Here is a controversial subject that I want to air. How should we think about nudity? I see that Christian groups are protesting about a new logo for Starbucks which has a bare breasted mermaid (were mermaids ever other?).
You might think that it is a storm in a coffee cup, but I want to link it with a movie that I watched the other night "Mrs Henderson Presents" and an episode of 'House' in which the diagnosis was missed because a woman would not take off all her clothes.
"Mrs Henderson Presents" (rated 12) starred Judy Dench and Bob Hoskins and was about the Windmill Theater in London's West End, which was the first to allow nudity on stage in London. It was done purely and simply (would that better be impurely?) to bring in the punters and they got round the censorship of the Lord Chamberlain's office by presenting the nudes as 'art' in tableau. Like the nudes in paintings and sculpture, they did not move. The plea by Mrs Henderson, that when he son died in World War I she found a French postcard amongst his effects and realised that he had never seen a naked woman, so that thereafter she was determined that the young soldiers going to die in the second war should not suffer the same fate, seems like special pleading to me; an argument dreamed up after the fact when she was threatened with closure.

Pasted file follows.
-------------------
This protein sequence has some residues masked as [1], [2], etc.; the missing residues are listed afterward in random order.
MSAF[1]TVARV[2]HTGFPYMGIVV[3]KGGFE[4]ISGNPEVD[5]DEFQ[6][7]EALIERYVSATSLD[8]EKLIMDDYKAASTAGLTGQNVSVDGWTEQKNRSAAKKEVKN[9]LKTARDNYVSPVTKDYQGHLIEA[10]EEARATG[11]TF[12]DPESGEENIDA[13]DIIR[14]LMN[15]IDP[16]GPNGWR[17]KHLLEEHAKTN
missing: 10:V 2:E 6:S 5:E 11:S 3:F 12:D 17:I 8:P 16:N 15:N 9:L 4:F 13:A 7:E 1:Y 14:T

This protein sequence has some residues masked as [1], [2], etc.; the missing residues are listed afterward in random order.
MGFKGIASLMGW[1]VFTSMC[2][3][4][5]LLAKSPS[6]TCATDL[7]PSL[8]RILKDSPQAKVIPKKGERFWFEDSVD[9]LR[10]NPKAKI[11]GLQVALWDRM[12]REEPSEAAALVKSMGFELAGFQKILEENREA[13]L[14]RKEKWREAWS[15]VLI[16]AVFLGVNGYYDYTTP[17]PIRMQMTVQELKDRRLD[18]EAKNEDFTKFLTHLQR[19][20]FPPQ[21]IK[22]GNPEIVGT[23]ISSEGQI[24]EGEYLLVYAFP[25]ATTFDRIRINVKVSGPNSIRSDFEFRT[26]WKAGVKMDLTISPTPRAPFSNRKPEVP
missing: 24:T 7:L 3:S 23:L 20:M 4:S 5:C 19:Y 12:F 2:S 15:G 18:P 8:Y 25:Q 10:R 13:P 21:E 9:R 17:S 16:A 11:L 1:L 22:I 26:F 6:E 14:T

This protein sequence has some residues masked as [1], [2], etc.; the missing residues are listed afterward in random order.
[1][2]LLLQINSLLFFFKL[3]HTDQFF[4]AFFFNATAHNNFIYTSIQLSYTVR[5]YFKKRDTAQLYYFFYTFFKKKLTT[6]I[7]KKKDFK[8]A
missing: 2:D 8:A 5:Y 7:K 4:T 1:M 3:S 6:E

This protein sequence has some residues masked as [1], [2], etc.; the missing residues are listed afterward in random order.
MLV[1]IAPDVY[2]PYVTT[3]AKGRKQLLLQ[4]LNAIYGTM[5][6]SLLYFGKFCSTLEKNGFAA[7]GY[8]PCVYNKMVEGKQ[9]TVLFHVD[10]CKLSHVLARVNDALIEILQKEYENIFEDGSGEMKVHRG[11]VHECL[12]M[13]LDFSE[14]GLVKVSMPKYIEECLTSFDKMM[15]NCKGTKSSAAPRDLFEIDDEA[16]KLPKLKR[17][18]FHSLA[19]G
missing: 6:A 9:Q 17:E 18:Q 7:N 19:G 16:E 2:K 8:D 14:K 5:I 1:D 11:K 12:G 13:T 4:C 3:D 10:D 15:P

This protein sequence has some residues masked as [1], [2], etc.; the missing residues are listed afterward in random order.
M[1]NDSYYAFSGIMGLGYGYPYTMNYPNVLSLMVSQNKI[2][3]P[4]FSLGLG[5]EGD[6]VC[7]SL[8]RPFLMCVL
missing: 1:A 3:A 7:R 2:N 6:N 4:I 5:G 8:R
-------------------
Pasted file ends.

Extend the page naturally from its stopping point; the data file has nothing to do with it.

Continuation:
In the episode of 'House' the patient had refused to remove her socks so that he missed a broken toe. It happened to me once; I missed a melanoma on the sole of a foot. So as a doctor I see the necessity for taking all the clothes off and 40 years of examining naked men and women has left me rather devoid of the special frisson that some people experience at the thought of nudity.
But what is it there for? And have we lost something in our society because we have become more accustomed to stripping off? After all, naked flesh is hardly a novelty on the movie screen and it appears regularly on our televisions. We have to admit that it is a social mores. We long ago adjusted to bare breasted black women in grass skirts dancing in the shadow of Kilimanjaro. South Sea Islanders run around hardly clad. In Elizabethan times fashion decreed that the bosom was visible while under that other great Queen, Victoria, even a glimpse of an ankle provoked extremities of male emotion. Under the Taliban, only the eyes are visible.
If complete nudity is an offence to some, we get as near to it as maybe on our advertising hoardings and billboards. Three small triangles leave little to the imagination.
For those still in the dark, take the advice of a doctor: the sexual organs of plants are much more pleasant to look at.